This is the tripod kit for smartphone creators or compact users who might want to try some night sky shooting occasionally. The mobile grip is fit for purpose and enables you to capture some pro footage from your device. If you're a hardcore milky way photographer, look elsewhere for something more substantial.
Should you buy the Joby Compact Advanced Tripod Kit?
The Joby Compact Advanced tripod kit will help with recording vlogs or stabilizing your shots if you're a smartphone or action camera user. It's easy to use, particularly for beginners and packs away quickly and neatly down to just 44cm in its carry case. This means you can take it around town, into the wild or on your travels. Suppose you're serious about long-exposure astrophotography and need something to keep a camera rock solid. In that case, the tripod head doesn't feel strong enough for a DSLR or advanced mirrorless system. This isn't the best choice if you want a dedicated tripod for shooting the night sky.
If the Joby Compact Advanced Tripod Kit isn't for you
If you want to support an advanced camera setup like a DSLR or star tracker, then opt for the Manfrotto MK055XPRO3 BHQ-2, which is about as sturdy as you can get.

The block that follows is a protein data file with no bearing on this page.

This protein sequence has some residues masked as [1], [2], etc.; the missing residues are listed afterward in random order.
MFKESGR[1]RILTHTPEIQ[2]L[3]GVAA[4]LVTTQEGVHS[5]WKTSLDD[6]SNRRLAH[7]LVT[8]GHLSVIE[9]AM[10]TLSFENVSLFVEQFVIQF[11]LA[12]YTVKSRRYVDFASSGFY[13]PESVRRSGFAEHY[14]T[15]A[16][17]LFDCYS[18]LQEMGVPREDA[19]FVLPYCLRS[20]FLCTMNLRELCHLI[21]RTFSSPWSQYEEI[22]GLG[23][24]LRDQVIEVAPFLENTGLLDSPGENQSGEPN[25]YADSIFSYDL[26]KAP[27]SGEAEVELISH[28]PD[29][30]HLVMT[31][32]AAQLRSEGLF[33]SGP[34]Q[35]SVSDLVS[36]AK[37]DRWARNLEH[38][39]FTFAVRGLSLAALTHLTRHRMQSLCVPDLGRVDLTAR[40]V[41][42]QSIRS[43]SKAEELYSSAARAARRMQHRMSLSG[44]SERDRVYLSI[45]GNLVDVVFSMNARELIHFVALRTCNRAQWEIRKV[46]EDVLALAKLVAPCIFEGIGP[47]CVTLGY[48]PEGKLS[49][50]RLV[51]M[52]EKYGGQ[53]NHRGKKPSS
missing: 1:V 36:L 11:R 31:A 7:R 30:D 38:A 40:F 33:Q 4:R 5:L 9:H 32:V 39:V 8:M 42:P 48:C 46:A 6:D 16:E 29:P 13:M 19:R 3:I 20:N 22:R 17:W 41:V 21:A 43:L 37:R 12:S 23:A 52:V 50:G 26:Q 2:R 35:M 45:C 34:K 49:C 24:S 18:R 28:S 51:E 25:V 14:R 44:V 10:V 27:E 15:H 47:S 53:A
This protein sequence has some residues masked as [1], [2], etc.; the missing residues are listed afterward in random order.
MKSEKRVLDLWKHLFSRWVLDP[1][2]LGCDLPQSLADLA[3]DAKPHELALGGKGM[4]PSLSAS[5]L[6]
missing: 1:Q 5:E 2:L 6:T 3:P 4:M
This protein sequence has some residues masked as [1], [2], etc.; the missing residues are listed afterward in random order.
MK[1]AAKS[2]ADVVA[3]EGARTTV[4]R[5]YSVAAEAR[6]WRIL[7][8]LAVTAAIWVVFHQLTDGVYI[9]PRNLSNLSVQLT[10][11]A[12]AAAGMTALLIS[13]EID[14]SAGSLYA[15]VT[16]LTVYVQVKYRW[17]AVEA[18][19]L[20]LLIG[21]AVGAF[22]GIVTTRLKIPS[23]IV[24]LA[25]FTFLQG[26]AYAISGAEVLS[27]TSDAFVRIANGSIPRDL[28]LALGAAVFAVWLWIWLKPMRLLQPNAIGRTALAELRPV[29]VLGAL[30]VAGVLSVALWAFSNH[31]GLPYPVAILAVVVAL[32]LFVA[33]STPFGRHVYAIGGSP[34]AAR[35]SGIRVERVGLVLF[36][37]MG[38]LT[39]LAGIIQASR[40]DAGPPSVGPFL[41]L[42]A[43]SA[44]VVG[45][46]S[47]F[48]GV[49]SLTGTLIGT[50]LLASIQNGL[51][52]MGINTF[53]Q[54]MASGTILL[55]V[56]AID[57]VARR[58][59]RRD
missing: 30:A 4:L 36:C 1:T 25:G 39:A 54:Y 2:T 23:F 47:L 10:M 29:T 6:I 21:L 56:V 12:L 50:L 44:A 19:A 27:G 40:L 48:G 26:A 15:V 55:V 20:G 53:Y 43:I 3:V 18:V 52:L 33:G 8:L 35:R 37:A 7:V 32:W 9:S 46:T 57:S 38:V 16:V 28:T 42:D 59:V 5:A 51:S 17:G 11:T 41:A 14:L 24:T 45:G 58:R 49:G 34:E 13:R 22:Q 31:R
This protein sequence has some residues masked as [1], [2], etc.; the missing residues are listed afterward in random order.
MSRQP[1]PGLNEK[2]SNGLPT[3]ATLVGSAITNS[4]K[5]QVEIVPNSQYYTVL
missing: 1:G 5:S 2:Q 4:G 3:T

For just slightly more money, you can get the Benro Slim Carbon Fiber Tripod — which is both lighter to carry and supportive of more weight. It's ideal if you're a beginner wanting something that works for landscapes and night sky images.
If you plan to travel far and wide to get to your astrophotography locations, look no further than the Peak Design Travel Tripod, which is perfect for trekking about and fast to assemble and take down again.
Lauren is a photographer, writer and editor based in the Cotswolds, UK. An experienced journalist who has been covering the industry for over ten years, she's equally adept at putting the latest camera through its paces or learning a creative shooting technique and then passing that knowledge on in an accessible way. Lauren holds a degree in Natural History Photography and has plenty of real-world experience in a variety of disciplines, from astrophotography to wildlife, weddings, and even commercial portraiture. Lauren is the Managing Editor of Digital Camera World, having previously served as Editor of the global publication Digital Photographer, a practical-focused magazine that inspires hobbyists and pros alike to take phenomenal shots and get more from their kit.